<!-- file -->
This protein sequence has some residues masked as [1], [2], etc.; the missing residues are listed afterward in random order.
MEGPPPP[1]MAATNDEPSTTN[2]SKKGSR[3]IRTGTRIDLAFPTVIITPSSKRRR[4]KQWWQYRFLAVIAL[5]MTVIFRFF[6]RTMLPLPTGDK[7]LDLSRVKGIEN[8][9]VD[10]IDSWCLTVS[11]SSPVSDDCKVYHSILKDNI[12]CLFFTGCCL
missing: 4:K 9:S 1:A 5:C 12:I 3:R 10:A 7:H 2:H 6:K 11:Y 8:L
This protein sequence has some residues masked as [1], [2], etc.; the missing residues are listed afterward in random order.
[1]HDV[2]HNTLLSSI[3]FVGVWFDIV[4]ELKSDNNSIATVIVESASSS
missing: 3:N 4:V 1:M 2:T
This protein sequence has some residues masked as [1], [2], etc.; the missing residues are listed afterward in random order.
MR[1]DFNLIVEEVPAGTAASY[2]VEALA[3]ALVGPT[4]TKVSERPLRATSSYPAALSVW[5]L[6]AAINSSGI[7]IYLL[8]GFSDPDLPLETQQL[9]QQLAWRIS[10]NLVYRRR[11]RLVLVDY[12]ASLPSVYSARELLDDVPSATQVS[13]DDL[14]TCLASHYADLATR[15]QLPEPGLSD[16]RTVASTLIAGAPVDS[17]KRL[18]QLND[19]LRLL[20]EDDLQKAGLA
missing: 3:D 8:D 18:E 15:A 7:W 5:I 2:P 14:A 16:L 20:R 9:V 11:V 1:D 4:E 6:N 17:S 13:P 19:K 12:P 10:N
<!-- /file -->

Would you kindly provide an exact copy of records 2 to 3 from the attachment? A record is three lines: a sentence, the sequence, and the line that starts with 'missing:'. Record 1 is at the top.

This protein sequence has some residues masked as [1], [2], etc.; the missing residues are listed afterward in random order.
[1]HDV[2]HNTLLSSI[3]FVGVWFDIV[4]ELKSDNNSIATVIVESASSS
missing: 3:N 4:V 1:M 2:T
This protein sequence has some residues masked as [1], [2], etc.; the missing residues are listed afterward in random order.
MR[1]DFNLIVEEVPAGTAASY[2]VEALA[3]ALVGPT[4]TKVSERPLRATSSYPAALSVW[5]L[6]AAINSSGI[7]IYLL[8]GFSDPDLPLETQQL[9]QQLAWRIS[10]NLVYRRR[11]RLVLVDY[12]ASLPSVYSARELLDDVPSATQVS[13]DDL[14]TCLASHYADLATR[15]QLPEPGLSD[16]RTVASTLIAGAPVDS[17]KRL[18]QLND[19]LRLL[20]EDDLQKAGLA
missing: 3:D 8:D 18:E 15:A 7:W 5:I 2:P 14:A 16:L 20:R 9:V 11:V 1:D 4:E 6:N 17:S 13:P 19:K 12:P 10:N